tymnbalewne From United States of America, joined Mar 2005, 978 posts, RR: 1 Posted (5 years 1 week 19 hours ago) and read 5812 times:
Remember "back in the day" when airlines painted their names and the a/c reg'n number on the wings of aircraft? Was this a requirement at one time? This practice seems to have fallen by the wayside for many carriers.
kaitak From Ireland, joined Aug 1999, 13172 posts, RR: 33
Reply 1, posted (5 years 1 week 19 hours ago) and read 5777 times:
As far as the registration is concerned,I think it depends on the regulator in each country. My understanding is that most countries require the registration to be painted on the underside of the aircraft wing.
aerorobnz From Rwanda, joined Feb 2001, 8082 posts, RR: 16
Reply 5, posted (5 years 1 week 13 hours ago) and read 5406 times:
I wish Air New Zealand would display their name under wings... It's such a classy touch which harks back to military insignia and the proper old fashioned carriers - whereas on the belly is crass and a bit "new money/LCC" advertising hoarding..
marky From United Kingdom, joined Nov 2003, 226 posts, RR: 0
Reply 7, posted (5 years 1 week 13 hours ago) and read 5374 times:
Annex 7 to the Chicago Convention requires the registration marks of an aircraft to be carried on the underside of the port wing, and most countries follow this. There are some exceptions that file a 'difference' with ICAO and don't follow this requirement - the USA being the most notable.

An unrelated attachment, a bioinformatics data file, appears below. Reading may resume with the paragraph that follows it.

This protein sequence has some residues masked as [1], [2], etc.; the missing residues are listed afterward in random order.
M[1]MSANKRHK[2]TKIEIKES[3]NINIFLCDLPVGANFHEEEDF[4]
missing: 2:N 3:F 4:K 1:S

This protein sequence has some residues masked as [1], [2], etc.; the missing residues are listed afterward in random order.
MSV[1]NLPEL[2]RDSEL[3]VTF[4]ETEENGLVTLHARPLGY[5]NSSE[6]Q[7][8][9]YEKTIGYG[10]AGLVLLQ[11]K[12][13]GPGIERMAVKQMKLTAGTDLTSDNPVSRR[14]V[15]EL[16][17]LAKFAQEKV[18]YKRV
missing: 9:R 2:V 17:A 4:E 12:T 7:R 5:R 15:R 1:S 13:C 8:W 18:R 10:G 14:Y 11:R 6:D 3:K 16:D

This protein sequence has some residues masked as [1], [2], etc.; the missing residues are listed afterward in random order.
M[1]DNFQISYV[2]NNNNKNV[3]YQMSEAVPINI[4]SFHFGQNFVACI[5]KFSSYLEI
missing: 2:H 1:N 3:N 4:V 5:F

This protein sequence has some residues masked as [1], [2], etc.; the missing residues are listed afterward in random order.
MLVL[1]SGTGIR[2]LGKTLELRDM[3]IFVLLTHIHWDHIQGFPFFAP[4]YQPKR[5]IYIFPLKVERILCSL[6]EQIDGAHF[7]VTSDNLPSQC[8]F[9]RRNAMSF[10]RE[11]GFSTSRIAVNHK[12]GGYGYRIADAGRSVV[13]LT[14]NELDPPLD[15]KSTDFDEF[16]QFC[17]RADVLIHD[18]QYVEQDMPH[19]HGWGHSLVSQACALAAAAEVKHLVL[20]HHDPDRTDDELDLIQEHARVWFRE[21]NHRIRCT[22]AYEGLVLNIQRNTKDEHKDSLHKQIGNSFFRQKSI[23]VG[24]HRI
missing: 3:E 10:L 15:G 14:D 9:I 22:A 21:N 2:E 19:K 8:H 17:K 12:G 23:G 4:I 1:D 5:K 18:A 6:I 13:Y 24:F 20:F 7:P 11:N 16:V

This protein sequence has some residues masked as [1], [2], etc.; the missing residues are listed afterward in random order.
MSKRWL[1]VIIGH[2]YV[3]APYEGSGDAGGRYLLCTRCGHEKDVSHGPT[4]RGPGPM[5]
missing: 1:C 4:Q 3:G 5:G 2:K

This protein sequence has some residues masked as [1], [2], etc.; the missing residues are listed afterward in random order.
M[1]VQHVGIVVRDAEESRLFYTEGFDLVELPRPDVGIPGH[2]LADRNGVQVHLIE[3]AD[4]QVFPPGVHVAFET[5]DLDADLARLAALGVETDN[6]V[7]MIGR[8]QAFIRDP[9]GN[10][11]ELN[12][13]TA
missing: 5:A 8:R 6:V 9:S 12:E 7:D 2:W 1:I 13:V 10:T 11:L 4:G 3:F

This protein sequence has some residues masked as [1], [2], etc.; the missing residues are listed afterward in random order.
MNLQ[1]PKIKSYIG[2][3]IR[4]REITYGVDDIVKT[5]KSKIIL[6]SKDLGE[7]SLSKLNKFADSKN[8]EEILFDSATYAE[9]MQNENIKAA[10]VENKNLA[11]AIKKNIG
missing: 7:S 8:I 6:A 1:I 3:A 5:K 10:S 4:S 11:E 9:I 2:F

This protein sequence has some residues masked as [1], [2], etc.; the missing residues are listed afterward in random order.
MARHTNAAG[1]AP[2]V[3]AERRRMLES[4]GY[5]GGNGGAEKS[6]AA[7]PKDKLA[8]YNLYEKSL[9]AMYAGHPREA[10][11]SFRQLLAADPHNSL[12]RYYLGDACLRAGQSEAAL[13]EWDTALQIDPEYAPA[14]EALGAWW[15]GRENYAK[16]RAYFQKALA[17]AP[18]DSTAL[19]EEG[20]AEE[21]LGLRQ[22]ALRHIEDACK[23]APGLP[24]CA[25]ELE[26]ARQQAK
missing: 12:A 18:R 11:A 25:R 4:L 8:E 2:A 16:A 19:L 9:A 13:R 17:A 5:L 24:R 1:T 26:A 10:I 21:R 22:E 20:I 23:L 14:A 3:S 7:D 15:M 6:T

Phen From Ireland, joined Oct 2007, 350 posts, RR: 0
Reply 12, posted (5 years 1 week ago) and read 4921 times:
Quoting chrisair (Reply 10): So, what's the purpose of writing the name/reg on the wings?
Could it be for identification purposes on the ramp for fuelling/baggage loading to help avoid servicing the wrong aircraft? Or perhaps when written on top of the wing it would help identification from the air in flight or god forbid in the event of an accident?
Boeing77w From United Kingdom, joined May 2007, 210 posts, RR: 0
Reply 14, posted (5 years 6 days 22 hours ago) and read 4138 times:
Annex 7 of The Chicago Convention lays down the guidelines for aircraft markings/registration. The UK CAA requires the aircraft registration to be visible with the naked eye at 500ft above ground level, 500ft being the minimum altitude above the ground an aircraft may fly in normal flight - Rules of the Air, Rule 5.
railker From Canada, joined Aug 2006, 173 posts, RR: 0
Reply 15, posted (5 years 6 days 20 hours ago) and read 3108 times:
CARs states that "marks on the wing are optional" (min. size of lettering, 50cm (19.68 inches)), and that if you don't have the registration printed onto the wings, the minimum size for the lettering on the fuselage doubles. Height of letting normally 'not less than 15cm (5.9 inches)'. If marks aren't displayed on the wing, 'they must be 30cm (11.8 inches) in height' ... or if your plane isn't that big, they have to be as big as you can fit otherwise.